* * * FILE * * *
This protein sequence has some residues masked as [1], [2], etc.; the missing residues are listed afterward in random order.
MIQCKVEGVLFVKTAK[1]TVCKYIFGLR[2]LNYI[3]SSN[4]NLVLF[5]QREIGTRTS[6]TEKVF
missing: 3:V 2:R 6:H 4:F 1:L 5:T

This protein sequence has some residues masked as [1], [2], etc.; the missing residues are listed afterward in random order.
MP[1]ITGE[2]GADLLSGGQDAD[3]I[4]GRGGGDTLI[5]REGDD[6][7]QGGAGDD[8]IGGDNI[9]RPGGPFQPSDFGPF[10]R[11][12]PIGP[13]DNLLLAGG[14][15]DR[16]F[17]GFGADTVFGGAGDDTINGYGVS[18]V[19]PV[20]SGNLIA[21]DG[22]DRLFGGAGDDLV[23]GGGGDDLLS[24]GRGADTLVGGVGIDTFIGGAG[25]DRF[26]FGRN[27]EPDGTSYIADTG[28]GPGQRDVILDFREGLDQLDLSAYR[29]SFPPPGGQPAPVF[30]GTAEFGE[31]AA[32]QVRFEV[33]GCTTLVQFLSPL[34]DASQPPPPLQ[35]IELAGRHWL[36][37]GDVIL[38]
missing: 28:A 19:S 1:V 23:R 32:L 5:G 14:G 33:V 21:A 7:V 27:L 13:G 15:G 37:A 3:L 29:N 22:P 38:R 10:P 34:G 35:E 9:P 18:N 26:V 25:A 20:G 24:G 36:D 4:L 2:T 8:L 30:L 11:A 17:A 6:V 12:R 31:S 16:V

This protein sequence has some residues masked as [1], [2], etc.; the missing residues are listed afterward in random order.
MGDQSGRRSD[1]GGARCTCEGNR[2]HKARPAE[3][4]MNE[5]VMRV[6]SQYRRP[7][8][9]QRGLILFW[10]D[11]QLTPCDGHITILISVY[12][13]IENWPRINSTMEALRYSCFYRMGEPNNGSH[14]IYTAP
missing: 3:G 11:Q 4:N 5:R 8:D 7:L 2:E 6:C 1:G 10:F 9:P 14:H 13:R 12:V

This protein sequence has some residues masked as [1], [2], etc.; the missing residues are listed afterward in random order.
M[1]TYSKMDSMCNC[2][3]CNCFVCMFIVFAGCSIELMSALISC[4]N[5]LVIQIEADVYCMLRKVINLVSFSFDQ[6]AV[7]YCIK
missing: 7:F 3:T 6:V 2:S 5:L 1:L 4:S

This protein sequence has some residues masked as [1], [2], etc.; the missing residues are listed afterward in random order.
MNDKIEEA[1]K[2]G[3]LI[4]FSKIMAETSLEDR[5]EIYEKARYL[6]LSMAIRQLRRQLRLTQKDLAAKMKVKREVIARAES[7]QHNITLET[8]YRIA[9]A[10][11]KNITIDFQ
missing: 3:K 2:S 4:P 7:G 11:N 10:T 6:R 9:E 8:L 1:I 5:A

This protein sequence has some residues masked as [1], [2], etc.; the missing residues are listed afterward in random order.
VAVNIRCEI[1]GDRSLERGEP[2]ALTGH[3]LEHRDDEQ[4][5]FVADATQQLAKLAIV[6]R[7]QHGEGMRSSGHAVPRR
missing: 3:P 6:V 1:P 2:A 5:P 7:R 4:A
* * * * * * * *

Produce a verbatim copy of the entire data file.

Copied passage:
This protein sequence has some residues masked as [1], [2], etc.; the missing residues are listed afterward in random order.
MIQCKVEGVLFVKTAK[1]TVCKYIFGLR[2]LNYI[3]SSN[4]NLVLF[5]QREIGTRTS[6]TEKVF
missing: 3:V 2:R 6:H 4:F 1:L 5:T

This protein sequence has some residues masked as [1], [2], etc.; the missing residues are listed afterward in random order.
MP[1]ITGE[2]GADLLSGGQDAD[3]I[4]GRGGGDTLI[5]REGDD[6][7]QGGAGDD[8]IGGDNI[9]RPGGPFQPSDFGPF[10]R[11][12]PIGP[13]DNLLLAGG[14][15]DR[16]F[17]GFGADTVFGGAGDDTINGYGVS[18]V[19]PV[20]SGNLIA[21]DG[22]DRLFGGAGDDLV[23]GGGGDDLLS[24]GRGADTLVGGVGIDTFIGGAG[25]DRF[26]FGRN[27]EPDGTSYIADTG[28]GPGQRDVILDFREGLDQLDLSAYR[29]SFPPPGGQPAPVF[30]GTAEFGE[31]AA[32]QVRFEV[33]GCTTLVQFLSPL[34]DASQPPPPLQ[35]IELAGRHWL[36][37]GDVIL[38]
missing: 28:A 19:S 1:V 23:R 32:L 5:G 14:G 33:V 21:A 7:V 27:L 13:G 15:G 37:A 3:L 29:N 22:P 38:R 10:P 34:G 35:E 9:P 18:N 26:V 25:A 20:G 24:G 36:D 4:L 2:T 8:L 30:L 11:A 17:A 6:V 12:R 31:S 16:V

This protein sequence has some residues masked as [1], [2], etc.; the missing residues are listed afterward in random order.
MGDQSGRRSD[1]GGARCTCEGNR[2]HKARPAE[3][4]MNE[5]VMRV[6]SQYRRP[7][8][9]QRGLILFW[10]D[11]QLTPCDGHITILISVY[12][13]IENWPRINSTMEALRYSCFYRMGEPNNGSH[14]IYTAP
missing: 3:G 11:Q 4:N 5:R 8:D 7:L 2:E 6:C 1:G 10:F 9:P 14:H 13:R 12:V

This protein sequence has some residues masked as [1], [2], etc.; the missing residues are listed afterward in random order.
M[1]TYSKMDSMCNC[2][3]CNCFVCMFIVFAGCSIELMSALISC[4]N[5]LVIQIEADVYCMLRKVINLVSFSFDQ[6]AV[7]YCIK
missing: 7:F 3:T 6:V 2:S 5:L 1:L 4:S

This protein sequence has some residues masked as [1], [2], etc.; the missing residues are listed afterward in random order.
MNDKIEEA[1]K[2]G[3]LI[4]FSKIMAETSLEDR[5]EIYEKARYL[6]LSMAIRQLRRQLRLTQKDLAAKMKVKREVIARAES[7]QHNITLET[8]YRIA[9]A[10][11]KNITIDFQ
missing: 3:K 2:S 4:P 7:G 11:N 10:T 6:R 9:E 8:L 1:I 5:A

This protein sequence has some residues masked as [1], [2], etc.; the missing residues are listed afterward in random order.
VAVNIRCEI[1]GDRSLERGEP[2]ALTGH[3]LEHRDDEQ[4][5]FVADATQQLAKLAIV[6]R[7]QHGEGMRSSGHAVPRR
missing: 3:P 6:V 1:P 2:A 5:P 7:R 4:A